Mechanic Resurrection Review
Arthur Bishop (Jason Statham) is an assassin with a penchant for pummelling bones and a knack of evading death, but has a complete inability of staying off his enemy’s radar for long. His planned retirement in Rio is cut mercilessly short when a messenger for crime lord Riah Crain shows up and demands that Bishop carries out 3 hits. He refuses and a furious brawl ensues before Bishop makes his dramatic escape leaping from the top of a cable car onto a hang glider. Fleeing to Thailand he meets up with old acquaintance Mei (played by Michelle Yeoh in a thankless role). There’s little time for leisurely strolls along the beach though before Crain tracks him down again, this time dispatching henchmen to snatch Bishop’s new love interest Gina (a bland Jessica Alba) which forces him to co-operate. Each assassination must look like an accident, with the first being an arms dealer named Krill who is being held in a high security Malaysian prison 70 miles out to sea. Just to make it even more of a challenge, the slammer is atop 100 metre high cliffs and surrounded by shark infested waters. The second hit is human trafficker Adrian Cook (Toby Eddington) who resides in a Sydney skyscraper. Fortunately this so called “fortress in the sky” has one weak spot to be exploited: a swimming pool jutting out the side of the building 76 floors above ground level. The third assignment is to wipe out nefarious Max Adams (Tommy Lee Jones), the most Bond-like villain of the bunch, with a secret submarine base that echoes the Spy Who Loved Me. What follows is a rather episodic adventure as Bishop meticulously plans and then executes each hit to secure the safety of Gina.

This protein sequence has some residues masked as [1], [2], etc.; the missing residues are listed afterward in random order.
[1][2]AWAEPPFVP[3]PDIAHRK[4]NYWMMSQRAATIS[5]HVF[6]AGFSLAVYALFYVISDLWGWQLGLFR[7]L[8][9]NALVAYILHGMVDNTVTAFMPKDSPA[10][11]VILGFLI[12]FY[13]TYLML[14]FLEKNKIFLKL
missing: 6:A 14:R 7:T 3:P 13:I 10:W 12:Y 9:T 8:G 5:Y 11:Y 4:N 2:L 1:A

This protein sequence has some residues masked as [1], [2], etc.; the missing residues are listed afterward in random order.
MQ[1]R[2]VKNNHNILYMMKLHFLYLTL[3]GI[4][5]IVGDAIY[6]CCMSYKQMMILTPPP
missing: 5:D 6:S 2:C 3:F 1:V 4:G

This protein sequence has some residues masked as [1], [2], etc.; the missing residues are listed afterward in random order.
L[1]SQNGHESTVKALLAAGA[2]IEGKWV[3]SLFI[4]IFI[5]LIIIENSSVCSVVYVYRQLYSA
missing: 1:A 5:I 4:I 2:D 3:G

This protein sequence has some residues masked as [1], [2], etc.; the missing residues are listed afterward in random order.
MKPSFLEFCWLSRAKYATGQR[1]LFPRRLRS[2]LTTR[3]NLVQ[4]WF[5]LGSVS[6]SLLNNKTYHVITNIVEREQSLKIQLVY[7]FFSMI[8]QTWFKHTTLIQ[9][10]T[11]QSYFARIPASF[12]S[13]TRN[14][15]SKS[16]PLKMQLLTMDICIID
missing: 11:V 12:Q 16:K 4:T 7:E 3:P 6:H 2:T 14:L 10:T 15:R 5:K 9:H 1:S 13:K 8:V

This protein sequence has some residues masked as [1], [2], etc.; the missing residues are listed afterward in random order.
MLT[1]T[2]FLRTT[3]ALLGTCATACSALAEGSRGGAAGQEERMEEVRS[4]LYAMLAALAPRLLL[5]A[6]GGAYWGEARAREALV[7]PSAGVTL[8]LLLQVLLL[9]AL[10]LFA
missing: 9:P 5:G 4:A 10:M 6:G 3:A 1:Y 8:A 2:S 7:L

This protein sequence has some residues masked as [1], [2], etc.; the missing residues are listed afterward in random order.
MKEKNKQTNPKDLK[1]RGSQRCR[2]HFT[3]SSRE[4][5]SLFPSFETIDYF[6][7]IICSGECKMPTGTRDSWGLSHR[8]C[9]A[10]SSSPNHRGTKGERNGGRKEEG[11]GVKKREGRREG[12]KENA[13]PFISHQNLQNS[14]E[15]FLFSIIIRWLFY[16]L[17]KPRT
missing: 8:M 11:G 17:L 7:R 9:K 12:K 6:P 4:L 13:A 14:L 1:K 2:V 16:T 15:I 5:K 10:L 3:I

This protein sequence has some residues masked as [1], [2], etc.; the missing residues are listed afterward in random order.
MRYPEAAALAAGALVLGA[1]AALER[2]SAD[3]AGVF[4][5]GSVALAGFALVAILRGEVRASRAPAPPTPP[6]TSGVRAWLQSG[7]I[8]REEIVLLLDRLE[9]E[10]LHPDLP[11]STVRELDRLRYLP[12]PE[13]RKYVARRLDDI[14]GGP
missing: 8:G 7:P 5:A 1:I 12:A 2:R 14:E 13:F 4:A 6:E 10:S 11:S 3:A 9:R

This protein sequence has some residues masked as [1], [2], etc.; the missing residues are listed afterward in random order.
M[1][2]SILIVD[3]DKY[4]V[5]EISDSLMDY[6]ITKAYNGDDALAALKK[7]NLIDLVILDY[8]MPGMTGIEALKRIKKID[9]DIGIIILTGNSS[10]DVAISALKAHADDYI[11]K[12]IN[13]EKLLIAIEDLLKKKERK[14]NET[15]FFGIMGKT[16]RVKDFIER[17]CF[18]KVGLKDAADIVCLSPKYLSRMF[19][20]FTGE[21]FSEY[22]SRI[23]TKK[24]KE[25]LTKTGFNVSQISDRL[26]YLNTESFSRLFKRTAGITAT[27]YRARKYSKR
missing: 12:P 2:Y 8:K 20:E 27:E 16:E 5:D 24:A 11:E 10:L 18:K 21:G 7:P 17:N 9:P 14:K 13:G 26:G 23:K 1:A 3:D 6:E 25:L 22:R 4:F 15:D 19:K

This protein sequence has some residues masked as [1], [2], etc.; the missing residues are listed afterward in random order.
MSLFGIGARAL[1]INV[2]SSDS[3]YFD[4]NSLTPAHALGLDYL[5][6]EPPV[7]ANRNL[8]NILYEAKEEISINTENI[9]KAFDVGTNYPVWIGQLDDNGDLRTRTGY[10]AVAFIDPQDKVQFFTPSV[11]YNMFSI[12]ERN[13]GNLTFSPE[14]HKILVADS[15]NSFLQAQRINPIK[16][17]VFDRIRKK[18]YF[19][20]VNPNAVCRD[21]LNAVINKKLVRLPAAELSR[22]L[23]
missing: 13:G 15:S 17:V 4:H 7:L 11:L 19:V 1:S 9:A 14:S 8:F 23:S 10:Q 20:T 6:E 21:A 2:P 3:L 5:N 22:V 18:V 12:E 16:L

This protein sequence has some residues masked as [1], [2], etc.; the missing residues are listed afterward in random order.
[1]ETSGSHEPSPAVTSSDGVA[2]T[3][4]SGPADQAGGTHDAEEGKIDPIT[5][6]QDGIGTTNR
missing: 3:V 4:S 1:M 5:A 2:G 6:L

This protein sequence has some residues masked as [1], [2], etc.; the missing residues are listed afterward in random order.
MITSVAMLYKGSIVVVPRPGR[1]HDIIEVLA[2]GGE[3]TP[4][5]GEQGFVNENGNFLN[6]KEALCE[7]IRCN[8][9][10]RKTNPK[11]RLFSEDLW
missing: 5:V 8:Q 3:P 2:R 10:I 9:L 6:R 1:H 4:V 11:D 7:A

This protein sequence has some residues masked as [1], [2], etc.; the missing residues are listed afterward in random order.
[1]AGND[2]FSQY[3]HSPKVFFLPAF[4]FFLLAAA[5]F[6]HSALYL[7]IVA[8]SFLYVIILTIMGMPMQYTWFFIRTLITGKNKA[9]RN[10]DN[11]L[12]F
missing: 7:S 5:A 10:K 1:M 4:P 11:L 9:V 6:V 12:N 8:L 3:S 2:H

The first Mechanic movie with Statham in the lead was a so-so reboot of an early seventies Charles Bronson thriller about a middle-aged hit man mentoring a younger counterpart in the art of his profession. Tinkering with the original's twist ending paved the way for this inevitable sequel. The problem with Mechanic Resurrection is that it tries to be like so many other far more superior movies, including very obvious similarities to both the Bond and Mission Impossible franchises. The film makers seem to have a firm hand on the purse strings here though as some chintzy CGI suggests that the budget was not quite in the same league as the blockbusters that this pretender is attempting to imitate. Deft swimming pool sequence aside, Mechanic Resurrection really brings nothing new to the table.
Statham growls his way through the insipid dialogue without even having the saving grace of those witty payoff lines like Arnie used to deliver with aplomb during his heyday in movies such as Commando. The Stath does have an undeniable physical presence though, always looking cool and convincing in the slickly edited fight scenes. There is real talent behind the camera too, with renowned stunt co-ordinator Vic Armstrong working as second unit director. He’s a veteran in the business, responsible for some top class stunts during his career in over 100 films including several Bonds, Indiana Jones and Superman. Legendary Australian daredevil Grant Page, a stuntman in the original Mad Max no less, was stunt co-ordinator for the Sydney crew. We can feel assured that the action scenes at least are in safe hands. It's a shame that German director Dennis Gansel (We Are The Night) fails to get a decent performance out of any of his cast. For a movie offering not just one but four criminal adversaries, none of them manage to make much of an impression. Sam Hazeldine is instantly forgettable as Crain and by the time Tommy Lee Jones makes an appearance near the end sporting some snazzy pyjamas it’s all too late to add some gravitas.
Shot using Red digital cameras, the picture is pin-sharp throughout, really bringing out the beauty of some stunning location work in Thailand. The downside is that this level of clarity only further accentuates some inferior green screen work elsewhere in certain scenes.
DTS-HD Master Audio 5.1, Dolby True HD Atmos. An impressive sound mix with Mark Isham's energetic score greatly enhancing key moments.
Standard EPK material totalling less than 30 minutes. Perhaps unwisely more emphasis is put on scoring the film rather than how the stunts were achieved, which may be of more interest to Statham's fans.
Highly derivative, poorly written and guilty of wasting a decent cast. Only partially redeemed by Statham’s physical presence, a few cool stunts and some attractive locations. The Blu-ray is decent enough, but feature-light.